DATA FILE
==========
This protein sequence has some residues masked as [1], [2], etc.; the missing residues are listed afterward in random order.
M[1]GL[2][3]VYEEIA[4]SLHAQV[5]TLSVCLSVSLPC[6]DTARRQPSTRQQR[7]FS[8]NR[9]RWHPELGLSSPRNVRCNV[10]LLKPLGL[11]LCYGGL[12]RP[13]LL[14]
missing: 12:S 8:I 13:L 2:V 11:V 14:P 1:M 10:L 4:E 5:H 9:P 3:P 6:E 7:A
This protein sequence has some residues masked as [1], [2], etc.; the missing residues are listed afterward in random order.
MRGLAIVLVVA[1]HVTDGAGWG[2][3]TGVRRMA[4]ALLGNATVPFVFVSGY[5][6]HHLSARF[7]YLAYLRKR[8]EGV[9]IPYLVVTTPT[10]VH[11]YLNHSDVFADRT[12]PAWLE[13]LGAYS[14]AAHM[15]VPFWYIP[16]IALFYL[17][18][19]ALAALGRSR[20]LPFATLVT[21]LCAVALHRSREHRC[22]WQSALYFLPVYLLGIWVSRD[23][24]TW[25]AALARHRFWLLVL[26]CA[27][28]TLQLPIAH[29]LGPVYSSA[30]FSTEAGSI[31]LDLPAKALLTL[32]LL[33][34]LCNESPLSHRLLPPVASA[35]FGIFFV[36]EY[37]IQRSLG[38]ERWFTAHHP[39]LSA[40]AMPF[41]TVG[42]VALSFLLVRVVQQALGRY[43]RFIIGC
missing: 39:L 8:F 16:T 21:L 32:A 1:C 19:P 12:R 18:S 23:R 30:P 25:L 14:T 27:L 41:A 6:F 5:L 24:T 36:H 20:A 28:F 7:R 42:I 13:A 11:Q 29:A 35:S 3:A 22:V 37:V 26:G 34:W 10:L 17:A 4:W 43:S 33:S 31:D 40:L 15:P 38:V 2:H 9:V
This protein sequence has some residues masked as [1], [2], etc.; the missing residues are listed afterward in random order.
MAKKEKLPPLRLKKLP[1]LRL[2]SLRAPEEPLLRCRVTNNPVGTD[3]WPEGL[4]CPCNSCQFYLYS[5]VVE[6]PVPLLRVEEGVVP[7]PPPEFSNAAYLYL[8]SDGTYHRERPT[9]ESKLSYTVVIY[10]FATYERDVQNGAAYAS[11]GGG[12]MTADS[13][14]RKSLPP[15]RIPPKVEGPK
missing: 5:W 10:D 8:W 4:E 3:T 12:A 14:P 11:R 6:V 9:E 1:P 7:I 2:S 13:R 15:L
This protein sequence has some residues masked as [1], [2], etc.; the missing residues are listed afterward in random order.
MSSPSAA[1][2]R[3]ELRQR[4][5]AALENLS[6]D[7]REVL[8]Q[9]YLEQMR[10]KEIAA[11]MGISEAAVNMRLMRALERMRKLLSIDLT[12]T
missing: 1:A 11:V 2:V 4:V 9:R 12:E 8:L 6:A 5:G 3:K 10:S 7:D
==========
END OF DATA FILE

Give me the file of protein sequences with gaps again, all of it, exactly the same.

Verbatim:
This protein sequence has some residues masked as [1], [2], etc.; the missing residues are listed afterward in random order.
M[1]GL[2][3]VYEEIA[4]SLHAQV[5]TLSVCLSVSLPC[6]DTARRQPSTRQQR[7]FS[8]NR[9]RWHPELGLSSPRNVRCNV[10]LLKPLGL[11]LCYGGL[12]RP[13]LL[14]
missing: 12:S 8:I 13:L 2:V 11:V 14:P 1:M 10:L 4:E 5:H 9:P 3:P 6:E 7:A
This protein sequence has some residues masked as [1], [2], etc.; the missing residues are listed afterward in random order.
MRGLAIVLVVA[1]HVTDGAGWG[2][3]TGVRRMA[4]ALLGNATVPFVFVSGY[5][6]HHLSARF[7]YLAYLRKR[8]EGV[9]IPYLVVTTPT[10]VH[11]YLNHSDVFADRT[12]PAWLE[13]LGAYS[14]AAHM[15]VPFWYIP[16]IALFYL[17][18][19]ALAALGRSR[20]LPFATLVT[21]LCAVALHRSREHRC[22]WQSALYFLPVYLLGIWVSRD[23][24]TW[25]AALARHRFWLLVL[26]CA[27][28]TLQLPIAH[29]LGPVYSSA[30]FSTEAGSI[31]LDLPAKALLTL[32]LL[33][34]LCNESPLSHRLLPPVASA[35]FGIFFV[36]EY[37]IQRSLG[38]ERWFTAHHP[39]LSA[40]AMPF[41]TVG[42]VALSFLLVRVVQQALGRY[43]RFIIGC
missing: 39:L 8:F 16:T 21:L 32:A 1:C 19:P 12:R 18:S 23:R 30:P 25:L 14:T 27:L 41:A 6:F 5:L 24:T 36:H 20:A 28:F 7:R 42:I 13:A 11:Q 29:A 35:S 3:A 22:V 37:V 26:G 34:W 10:L 17:A 4:W 43:S 33:S 31:D 40:L 15:P 38:V 2:H 9:V
This protein sequence has some residues masked as [1], [2], etc.; the missing residues are listed afterward in random order.
MAKKEKLPPLRLKKLP[1]LRL[2]SLRAPEEPLLRCRVTNNPVGTD[3]WPEGL[4]CPCNSCQFYLYS[5]VVE[6]PVPLLRVEEGVVP[7]PPPEFSNAAYLYL[8]SDGTYHRERPT[9]ESKLSYTVVIY[10]FATYERDVQNGAAYAS[11]GGG[12]MTADS[13][14]RKSLPP[15]RIPPKVEGPK
missing: 5:W 10:D 8:W 4:E 3:T 12:A 14:P 11:R 6:V 9:E 1:P 7:I 2:S 13:R 15:L
This protein sequence has some residues masked as [1], [2], etc.; the missing residues are listed afterward in random order.
MSSPSAA[1][2]R[3]ELRQR[4][5]AALENLS[6]D[7]REVL[8]Q[9]YLEQMR[10]KEIAA[11]MGISEAAVNMRLMRALERMRKLLSIDLT[12]T
missing: 1:A 11:V 2:V 4:V 9:R 12:E 8:L 6:A 5:G 3:K 10:S 7:D